Senate attempt to reduce protests misses the point
- By Stan Soloway
- Jul 25, 2017
When it comes to federal procurement, the frequency and expectation of protests has had a palpable, costly, and sometimes deleterious effect on the process and those competing in it. Most companies now add an extra six to 12 months to their revenue projections in order to account for possible protests.
There is good reason to believe (including surveys) that “low price/technically acceptable” (LPTA) procurement strategies are, with some frequency, driven by a desire to avoid protests, since protesting such procurements is near impossible.
And, of course, there have been cases where incumbents, having lost a re-competition, submit a protest and, as a result, effectively get a contract extension while the protest is decided.
All of these represent unintended and undesirable impacts of the protest process. As a result, many have believed for some time that significant remedial action is needed. This includes the Senate Armed Services Committee, which, for the second year in a row, has included provisions in the defense authorization bill that would require losing protestors to reimburse the government for the costs of a protest when none of the plaintiff’s allegations are sustained.
The legislation would also require the withholding of all profits from incumbent contractors who lose a recompetition and file a protest. The funds would only then be released if some portion of the protest is sustained. If it is fully rejected, the money would be paid to the company that won the competition over which the protest was filed.
Some, including my friend and former federal procurement administrator Steve Kelman would go even further. He has at times argued we should consider doing away with protests altogether since no such equivalent exists in the commercial sector. Unfortunately, sympathetic as I am to the issues driving these views, we are putting the cart before the horse.
First and foremost, we have to remember that protests exist principally to ensure that the outcome of a procurement is in the best interests of the taxpayer. Hence, when mistakes are made, it is in the government’s, and taxpayer’s, interest to take corrective action.
Second, the federal acquisition regulation makes clear that all bidders on a federal procurement must be treated fairly. To the extent the government fails to follow its own rules or stated procurement strategy, remediation is required. There is no such requirement in the commercial world.
Third, even if a protest is dismissed in its entirety one cannot make the leap to assuming nefarious intent on the part of the protestor. That’s like saying everyone who loses a lawsuit was being frivolous in filing it. Obviously that’s not always the case.
For these reasons, and more, the Senate language is the wrong answer. But that does not mean a problem doesn’t exist and that some meaningful action is not possible. Quite the contrary.
Ironically, the proposed legislation includes a crucial part of the answer. In addition to the provisions cited above, it would also mandate quality, detailed debriefings for all significant procurements.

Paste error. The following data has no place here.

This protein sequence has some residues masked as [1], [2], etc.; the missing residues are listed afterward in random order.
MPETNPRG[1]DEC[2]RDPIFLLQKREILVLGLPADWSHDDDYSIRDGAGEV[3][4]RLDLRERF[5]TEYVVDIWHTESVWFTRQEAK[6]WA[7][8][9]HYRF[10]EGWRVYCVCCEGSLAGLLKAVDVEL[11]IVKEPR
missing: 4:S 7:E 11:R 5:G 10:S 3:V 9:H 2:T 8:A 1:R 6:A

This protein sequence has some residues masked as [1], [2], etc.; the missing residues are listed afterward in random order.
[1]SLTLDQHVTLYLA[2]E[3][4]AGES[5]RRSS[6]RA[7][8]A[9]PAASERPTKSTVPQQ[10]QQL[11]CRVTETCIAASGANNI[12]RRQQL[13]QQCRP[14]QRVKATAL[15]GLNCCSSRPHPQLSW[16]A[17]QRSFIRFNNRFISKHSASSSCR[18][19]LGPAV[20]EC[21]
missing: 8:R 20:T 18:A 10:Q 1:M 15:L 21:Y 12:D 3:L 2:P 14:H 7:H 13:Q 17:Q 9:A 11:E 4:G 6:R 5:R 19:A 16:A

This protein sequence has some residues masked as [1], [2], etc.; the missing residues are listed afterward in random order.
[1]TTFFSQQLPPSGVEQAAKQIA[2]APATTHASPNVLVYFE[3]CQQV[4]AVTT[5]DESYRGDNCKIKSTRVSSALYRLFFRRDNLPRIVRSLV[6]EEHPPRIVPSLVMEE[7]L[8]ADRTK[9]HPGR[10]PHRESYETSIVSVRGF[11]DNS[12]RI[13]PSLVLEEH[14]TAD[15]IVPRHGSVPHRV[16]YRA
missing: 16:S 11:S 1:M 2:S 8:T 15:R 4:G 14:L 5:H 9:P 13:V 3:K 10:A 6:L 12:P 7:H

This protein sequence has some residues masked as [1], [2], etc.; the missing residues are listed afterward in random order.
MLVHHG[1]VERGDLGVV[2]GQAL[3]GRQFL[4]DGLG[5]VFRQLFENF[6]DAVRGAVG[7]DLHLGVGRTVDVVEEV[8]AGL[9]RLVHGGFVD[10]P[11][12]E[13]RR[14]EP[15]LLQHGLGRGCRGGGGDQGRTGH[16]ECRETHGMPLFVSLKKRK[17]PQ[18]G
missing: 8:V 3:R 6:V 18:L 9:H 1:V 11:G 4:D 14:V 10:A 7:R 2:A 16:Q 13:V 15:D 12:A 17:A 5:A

We learned in the 1990s that good debriefings result in far fewer protests. In fact, the data is clear that many companies use the protest process as a means of discovery; of trying to understand why they lost a given competition. In the years immediately following the added emphasis on debriefings, the number of protests dropped significantly.
As but one good example, the IRS had a policy of sharing in a debriefing all information that might otherwise be released during a formal protest (with appropriate redactions). And they executed numerous, significant procurements without a single protest. To its credit, the Senate committee would require that the IRS’s debriefing policy become the norm.
The bill would also require release of the government’s internal, written source selection criteria, which could and should be done anyway. Taken together, these two important steps toward greater transparency could have a very substantial effect. It should also be noted that the IRS was also particularly good in its pre-award communications to bidders, which undoubtedly also facilitated effective and credible competitions. Yet, such communications remain all too inconsistent.
Assigning motive is always a slippery slope. And much of what we think we know remains based on presumption rather than good data. Thus, it would also be helpful if there were better data on the frequency and nature of incumbent protests. How often are they actually sustained, in whole or in part? Is it possible to measure the frequency with which incumbents file protests focused on issues that, while valid, are so minor they would not result in a changed outcome?
There are things that can be done to reduce the negative effects and frequency of protests. And they start with enhanced transparency—before, during and after award.
But the current Senate proposal fails to consider protests in the context of the broader procurement regime and its innumerable government-unique requirements. Yes, it could reduce the number of protests. But it might well do so for the wrong reasons and based on the wrong assumptions.
Stan Soloway is a former deputy undersecretary of Defense and former president and chief executive officer of the Professional Services Council. He is now the CEO of Celero Strategies.